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If you have missing teeth, dentures are an option that can enable you to eat and speak normally. They can also prevent sagging of the facial muscles which can lead to premature aging of the face. Primarily made of acrylic resin which may incorporate porcelain or metal for support, there are several different types of dentures.

Complete Dentures
Replacing all upper and lower teeth, complete dentures can begin being worn after healing from teeth that have been pulled.

Upper Dentures
These provide the upper teeth only and are made from the same material as complete dentures.

Over Dentures Over dentures are similar to complete dentures but are designed so that they can be worn with one or more natural teeth. This type of dentures offers more stabilization during chewing, yet requires more preparation dental appointments to properly fit.

Partial Dentures
If only some teeth are missing, partial dentures can correct your smile. Designed to correct gaps, they use metal attachments to anchor the dentures to natural teeth. Partial dentures can stop your remaining teeth from shifting and can prevent the loss of more teeth due to gum disease.

Immediate Dentures
Immediate dentures are placed immediately after extractions. They enable you to not have to appear in public without teeth during the healing process. This type of denture is typically more costly than standard dentures because they require additional time for construction. However, they offer the ability to immediately chew and speak clearly while also minimizing facial distortion which can occur after teeth are removed.

Every type of denture requires specialized crafting and custom-fitting. Properly fitted and maintained dentures look natural and offer the ability to have a perfect smile.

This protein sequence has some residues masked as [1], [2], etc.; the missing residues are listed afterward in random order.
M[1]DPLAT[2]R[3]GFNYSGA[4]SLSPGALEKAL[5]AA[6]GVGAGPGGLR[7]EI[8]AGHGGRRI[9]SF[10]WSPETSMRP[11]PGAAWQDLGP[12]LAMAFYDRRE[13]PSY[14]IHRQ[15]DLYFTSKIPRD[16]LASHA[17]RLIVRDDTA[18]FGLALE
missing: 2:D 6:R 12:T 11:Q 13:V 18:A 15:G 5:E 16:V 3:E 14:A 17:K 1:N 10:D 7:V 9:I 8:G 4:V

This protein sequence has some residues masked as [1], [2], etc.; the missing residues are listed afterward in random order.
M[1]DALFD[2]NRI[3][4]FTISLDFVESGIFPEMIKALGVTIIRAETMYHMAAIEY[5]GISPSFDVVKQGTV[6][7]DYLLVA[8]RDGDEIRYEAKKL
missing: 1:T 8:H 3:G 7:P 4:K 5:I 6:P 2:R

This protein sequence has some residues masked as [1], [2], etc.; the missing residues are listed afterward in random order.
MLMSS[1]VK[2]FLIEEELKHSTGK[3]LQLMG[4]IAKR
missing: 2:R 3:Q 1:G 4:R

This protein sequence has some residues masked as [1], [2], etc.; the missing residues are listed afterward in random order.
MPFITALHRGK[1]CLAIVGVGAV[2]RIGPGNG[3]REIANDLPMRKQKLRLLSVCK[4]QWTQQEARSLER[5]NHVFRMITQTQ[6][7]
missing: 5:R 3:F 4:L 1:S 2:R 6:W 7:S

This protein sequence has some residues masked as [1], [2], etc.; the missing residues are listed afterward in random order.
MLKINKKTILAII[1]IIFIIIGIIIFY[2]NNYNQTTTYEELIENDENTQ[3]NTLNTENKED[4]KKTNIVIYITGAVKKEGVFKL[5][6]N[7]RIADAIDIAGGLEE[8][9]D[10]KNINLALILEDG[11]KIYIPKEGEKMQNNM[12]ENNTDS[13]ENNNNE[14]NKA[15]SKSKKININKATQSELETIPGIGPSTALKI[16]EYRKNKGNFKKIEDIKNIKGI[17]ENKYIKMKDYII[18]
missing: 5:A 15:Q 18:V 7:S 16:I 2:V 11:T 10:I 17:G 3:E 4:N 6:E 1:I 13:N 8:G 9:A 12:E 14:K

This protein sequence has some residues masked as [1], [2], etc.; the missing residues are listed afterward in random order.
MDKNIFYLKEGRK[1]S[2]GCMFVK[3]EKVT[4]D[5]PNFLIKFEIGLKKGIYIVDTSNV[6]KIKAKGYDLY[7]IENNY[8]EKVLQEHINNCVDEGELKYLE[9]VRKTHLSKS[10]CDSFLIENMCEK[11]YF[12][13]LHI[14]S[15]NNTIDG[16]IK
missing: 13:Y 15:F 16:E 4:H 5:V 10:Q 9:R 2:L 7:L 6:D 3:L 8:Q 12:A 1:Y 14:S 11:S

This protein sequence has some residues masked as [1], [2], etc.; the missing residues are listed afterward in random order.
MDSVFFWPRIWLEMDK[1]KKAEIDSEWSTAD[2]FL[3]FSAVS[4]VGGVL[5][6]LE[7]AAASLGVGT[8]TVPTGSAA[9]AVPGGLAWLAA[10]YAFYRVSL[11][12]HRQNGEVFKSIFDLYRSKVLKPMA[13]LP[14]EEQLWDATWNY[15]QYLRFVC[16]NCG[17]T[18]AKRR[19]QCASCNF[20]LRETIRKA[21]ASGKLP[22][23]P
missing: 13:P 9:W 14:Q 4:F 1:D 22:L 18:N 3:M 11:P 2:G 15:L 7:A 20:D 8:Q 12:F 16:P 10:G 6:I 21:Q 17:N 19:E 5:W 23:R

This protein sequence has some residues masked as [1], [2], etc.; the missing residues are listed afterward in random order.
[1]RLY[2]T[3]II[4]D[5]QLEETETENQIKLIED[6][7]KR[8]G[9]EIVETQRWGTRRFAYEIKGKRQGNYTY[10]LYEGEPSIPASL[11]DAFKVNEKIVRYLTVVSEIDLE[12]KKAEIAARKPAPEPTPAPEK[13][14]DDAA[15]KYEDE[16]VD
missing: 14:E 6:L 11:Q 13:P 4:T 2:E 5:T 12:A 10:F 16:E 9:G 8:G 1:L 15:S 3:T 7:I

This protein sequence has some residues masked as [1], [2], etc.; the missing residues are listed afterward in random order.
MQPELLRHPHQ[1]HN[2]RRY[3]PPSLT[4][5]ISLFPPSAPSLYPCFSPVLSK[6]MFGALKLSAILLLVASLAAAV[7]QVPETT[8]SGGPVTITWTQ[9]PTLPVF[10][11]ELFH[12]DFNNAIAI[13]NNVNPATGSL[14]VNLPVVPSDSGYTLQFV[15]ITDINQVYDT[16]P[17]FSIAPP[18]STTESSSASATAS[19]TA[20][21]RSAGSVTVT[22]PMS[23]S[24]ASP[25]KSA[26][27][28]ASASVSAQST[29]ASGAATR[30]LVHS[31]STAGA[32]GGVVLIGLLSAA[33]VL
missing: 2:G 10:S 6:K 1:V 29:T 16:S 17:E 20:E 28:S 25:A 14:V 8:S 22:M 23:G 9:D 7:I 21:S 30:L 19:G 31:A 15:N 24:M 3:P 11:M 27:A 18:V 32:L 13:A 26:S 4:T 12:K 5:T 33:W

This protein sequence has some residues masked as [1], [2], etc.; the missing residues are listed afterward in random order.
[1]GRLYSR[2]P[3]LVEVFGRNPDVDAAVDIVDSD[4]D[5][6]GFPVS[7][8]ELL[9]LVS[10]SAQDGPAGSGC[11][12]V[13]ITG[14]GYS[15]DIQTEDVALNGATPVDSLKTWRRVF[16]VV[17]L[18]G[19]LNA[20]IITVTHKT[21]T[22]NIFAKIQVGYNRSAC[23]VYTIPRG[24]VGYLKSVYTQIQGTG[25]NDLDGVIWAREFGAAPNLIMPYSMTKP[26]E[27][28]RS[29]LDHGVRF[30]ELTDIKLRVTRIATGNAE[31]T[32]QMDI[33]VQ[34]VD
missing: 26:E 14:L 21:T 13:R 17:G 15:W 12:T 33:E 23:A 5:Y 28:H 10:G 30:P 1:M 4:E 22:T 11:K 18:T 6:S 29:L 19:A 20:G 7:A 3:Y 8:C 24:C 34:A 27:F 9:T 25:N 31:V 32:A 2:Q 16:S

Caring for Dentures
Making the shift to dentures can be a big change. To minimize discomfort and maintain the condition of your mouth and dentures, there are some important tips to keep in mind.

Brush and Rinse Your Dentures Daily
Just like natural teeth, dentures need to be cleaned daily to remove food, plaque, and stains. You will want to use a soft-bristle brush designed to clean dentures. As well, itís a good idea to rinse your dentures after every meal. Most toothpastes are too abrasive for your dentures. Instead, it is wise to choose a product specifically made for dentures that is recommended by the American Dental Association (ADA).

Keep Dentures Moist
Dentures that are not kept moist can dry out and lose their shape. When not being used, they should be soaking in either a cleaning solution or in water. However, dentures that have metal attachments could potentially tarnish in a soaking solution, and may require more specific care.

Donít Adjust or Repair Your Dentures
Your oral health care provider can make any necessary adjustments to your dentures. While there are do-it-yourself repair kits available, they can potentially damage your dentures. You will want to contact your provider if your denture breaks, chips, or if teeth become loose. Remember, dentures that are not fitting properly can lead to irritation and sores in the mouth. In many cases, dentures can be adjusted or repaired in just one visit.

You will want to discuss your options if you have lost or are losing your teeth. Depending on your particular situation, you may need only a partial denture, bridge, or even implants might be an option. In some cases, teeth may need to be extracted before dentures can be fitted, and occasionally surgery is required to improve the bone that stabilizes them within the mouth. To find out what is right for you, consult with your oral health care provider today!

Dentures are designed to have the look and feel of natural teeth

The 21st century offers a much more natural choice of colors for artificial gums and teeth
Advanced dental materials create dentures that are more comfortable, more durable and fit better than your parents and grandparents ever imagined